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PERIPHERAL NERVE INJURIES FROM ADMINISTRATION OF PENICILLIN:  Report of Four Clinical Cases

THOMAS RAY BROADBENT, M.D.; GUY L. ODOM, M.D.; BARNES WOODHALL, M.D.
JAMA. 1949;140(12):1008-1010. doi:10.1001/jama.1949.02900470012003.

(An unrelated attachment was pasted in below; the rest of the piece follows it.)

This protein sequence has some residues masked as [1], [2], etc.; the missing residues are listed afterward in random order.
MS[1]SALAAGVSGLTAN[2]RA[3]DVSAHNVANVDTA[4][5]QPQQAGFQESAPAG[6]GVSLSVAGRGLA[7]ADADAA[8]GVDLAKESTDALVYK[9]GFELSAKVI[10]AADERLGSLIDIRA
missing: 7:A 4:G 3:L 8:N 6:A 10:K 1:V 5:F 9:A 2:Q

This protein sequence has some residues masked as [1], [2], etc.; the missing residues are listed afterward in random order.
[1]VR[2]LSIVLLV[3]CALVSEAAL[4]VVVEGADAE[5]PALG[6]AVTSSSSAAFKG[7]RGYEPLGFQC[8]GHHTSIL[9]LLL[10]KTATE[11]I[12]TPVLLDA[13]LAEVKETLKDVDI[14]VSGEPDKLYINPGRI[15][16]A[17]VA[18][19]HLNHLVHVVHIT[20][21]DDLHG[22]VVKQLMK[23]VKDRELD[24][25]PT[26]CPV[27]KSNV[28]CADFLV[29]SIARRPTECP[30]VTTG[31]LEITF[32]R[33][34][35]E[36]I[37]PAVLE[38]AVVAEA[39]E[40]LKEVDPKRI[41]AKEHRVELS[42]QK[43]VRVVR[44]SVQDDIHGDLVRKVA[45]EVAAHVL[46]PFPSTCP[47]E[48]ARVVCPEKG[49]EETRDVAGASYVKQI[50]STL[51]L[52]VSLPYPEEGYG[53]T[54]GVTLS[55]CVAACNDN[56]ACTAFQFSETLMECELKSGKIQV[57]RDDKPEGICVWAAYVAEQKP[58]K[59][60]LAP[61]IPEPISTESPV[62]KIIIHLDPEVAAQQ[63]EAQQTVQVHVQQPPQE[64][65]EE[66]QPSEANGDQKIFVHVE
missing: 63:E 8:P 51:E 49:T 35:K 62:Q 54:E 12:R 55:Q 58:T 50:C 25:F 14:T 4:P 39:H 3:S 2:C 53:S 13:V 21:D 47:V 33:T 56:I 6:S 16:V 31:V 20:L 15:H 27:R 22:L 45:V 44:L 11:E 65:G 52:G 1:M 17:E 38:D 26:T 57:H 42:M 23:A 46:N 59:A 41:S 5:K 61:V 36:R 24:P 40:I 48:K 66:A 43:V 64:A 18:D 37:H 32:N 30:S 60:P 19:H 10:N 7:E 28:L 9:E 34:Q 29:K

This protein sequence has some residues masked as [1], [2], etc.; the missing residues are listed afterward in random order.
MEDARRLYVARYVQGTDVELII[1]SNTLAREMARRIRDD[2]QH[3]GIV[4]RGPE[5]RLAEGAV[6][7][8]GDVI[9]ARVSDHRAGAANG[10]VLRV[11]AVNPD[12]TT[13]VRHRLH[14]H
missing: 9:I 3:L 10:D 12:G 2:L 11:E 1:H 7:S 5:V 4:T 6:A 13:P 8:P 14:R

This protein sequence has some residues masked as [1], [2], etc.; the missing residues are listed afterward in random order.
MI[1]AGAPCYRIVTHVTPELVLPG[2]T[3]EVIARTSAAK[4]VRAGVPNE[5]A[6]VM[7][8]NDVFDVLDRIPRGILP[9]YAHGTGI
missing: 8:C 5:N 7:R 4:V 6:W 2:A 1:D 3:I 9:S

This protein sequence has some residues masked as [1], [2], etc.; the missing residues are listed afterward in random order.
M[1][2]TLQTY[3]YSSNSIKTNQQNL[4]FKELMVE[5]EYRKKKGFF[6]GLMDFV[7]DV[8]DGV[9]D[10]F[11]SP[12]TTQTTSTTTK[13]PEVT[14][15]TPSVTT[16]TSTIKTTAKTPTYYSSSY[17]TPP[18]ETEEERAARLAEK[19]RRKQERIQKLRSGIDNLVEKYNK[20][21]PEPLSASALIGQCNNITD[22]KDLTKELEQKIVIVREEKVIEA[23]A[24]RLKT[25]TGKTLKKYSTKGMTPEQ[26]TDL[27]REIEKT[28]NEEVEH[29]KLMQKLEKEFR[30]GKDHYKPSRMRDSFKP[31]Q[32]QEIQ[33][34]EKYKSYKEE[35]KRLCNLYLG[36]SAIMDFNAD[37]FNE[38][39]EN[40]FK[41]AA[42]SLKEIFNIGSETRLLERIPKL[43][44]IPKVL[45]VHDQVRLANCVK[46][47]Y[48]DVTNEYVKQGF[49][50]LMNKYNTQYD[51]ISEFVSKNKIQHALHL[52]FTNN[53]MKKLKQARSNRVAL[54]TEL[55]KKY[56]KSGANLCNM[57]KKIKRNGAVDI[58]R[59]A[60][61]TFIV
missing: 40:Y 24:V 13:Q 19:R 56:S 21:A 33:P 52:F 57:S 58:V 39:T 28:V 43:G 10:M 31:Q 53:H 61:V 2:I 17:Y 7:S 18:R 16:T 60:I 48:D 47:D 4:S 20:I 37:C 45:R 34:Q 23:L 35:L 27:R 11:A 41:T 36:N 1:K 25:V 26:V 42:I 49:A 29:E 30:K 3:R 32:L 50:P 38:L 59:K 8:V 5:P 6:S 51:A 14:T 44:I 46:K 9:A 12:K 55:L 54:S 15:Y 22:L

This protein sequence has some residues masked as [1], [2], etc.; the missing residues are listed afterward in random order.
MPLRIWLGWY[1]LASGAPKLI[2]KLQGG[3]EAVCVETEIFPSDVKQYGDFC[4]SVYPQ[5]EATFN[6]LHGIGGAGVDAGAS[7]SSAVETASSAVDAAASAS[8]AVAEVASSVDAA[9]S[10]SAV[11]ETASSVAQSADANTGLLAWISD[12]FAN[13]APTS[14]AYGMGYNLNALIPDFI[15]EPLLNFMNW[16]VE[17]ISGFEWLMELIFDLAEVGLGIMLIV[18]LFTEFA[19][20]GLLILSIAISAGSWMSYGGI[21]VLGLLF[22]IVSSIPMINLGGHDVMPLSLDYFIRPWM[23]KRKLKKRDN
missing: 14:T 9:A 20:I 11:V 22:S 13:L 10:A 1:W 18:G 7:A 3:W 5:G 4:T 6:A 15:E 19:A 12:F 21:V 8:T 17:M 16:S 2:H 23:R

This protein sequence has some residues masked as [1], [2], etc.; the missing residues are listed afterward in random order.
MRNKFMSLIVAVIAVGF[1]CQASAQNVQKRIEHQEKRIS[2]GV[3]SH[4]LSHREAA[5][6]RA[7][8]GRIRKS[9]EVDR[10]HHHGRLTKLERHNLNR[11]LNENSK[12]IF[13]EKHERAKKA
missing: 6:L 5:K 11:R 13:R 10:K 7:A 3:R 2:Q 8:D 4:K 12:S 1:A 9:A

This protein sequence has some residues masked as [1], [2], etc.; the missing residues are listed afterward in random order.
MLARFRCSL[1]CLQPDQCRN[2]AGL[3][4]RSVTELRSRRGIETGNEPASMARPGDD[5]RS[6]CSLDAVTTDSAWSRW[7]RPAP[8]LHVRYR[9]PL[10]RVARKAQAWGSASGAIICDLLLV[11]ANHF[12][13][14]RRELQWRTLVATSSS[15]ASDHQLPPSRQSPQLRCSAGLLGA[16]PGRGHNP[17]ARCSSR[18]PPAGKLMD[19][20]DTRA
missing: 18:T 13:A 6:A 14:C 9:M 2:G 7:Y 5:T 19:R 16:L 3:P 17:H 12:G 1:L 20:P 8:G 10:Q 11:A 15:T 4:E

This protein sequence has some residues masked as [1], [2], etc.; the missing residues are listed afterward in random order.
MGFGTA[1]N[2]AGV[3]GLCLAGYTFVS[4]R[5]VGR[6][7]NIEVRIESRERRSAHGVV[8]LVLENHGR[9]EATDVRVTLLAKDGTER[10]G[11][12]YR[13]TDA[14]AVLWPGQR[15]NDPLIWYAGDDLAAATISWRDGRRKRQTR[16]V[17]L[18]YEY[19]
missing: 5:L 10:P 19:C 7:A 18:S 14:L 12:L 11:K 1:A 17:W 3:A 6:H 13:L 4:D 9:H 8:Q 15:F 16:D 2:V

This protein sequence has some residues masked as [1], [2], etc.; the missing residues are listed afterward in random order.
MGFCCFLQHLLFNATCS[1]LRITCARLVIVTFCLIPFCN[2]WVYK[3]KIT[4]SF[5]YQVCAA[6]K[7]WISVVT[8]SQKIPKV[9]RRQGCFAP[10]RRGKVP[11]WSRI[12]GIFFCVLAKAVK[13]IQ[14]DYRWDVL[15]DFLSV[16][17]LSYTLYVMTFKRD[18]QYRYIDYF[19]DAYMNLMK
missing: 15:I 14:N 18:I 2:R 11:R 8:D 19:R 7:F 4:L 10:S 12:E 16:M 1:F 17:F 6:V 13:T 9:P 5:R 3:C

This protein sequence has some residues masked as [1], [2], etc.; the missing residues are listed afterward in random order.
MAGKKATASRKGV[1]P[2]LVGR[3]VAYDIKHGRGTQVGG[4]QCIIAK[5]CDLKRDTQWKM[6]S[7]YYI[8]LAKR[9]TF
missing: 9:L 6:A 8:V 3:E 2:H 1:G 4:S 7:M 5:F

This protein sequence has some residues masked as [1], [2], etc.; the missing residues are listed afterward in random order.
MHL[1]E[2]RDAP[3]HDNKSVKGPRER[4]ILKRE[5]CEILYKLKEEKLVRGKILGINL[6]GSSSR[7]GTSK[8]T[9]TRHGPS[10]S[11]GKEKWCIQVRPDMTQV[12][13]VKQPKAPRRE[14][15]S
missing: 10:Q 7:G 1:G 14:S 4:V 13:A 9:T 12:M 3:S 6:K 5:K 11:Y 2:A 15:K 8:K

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Toxic effects of penicillin have been described in experimental animals and human beings affecting the meninges, nerve fibers and the cerebral cortex. Walker, Johnson and Kollros1 demonstrated that penicillin injected into the cortex of monkeys or men induced convulsions. They also showed, by duplicating their results with pure crystalline penicillin, that these convulsions were not due to impurities that may be found in crude penicillin. Walker and Johnson2 and later Walker, Johnson and Kollros1 demonstrated convulsions as an indication of toxicity when penicillin was applied to the cerebral cortex of cats, dogs, monkeys and human beings. They observed electroencephalographic changes which paralleled these convulsive and subconvulsive states. Borkowski and Forster3 stated the belief that these results might have been obtained from the intracortical injections, but later supported the work of Walker and his group by reproducing the convulsions and electroencephalographic changes by applying penicillin-soaked pledgets to

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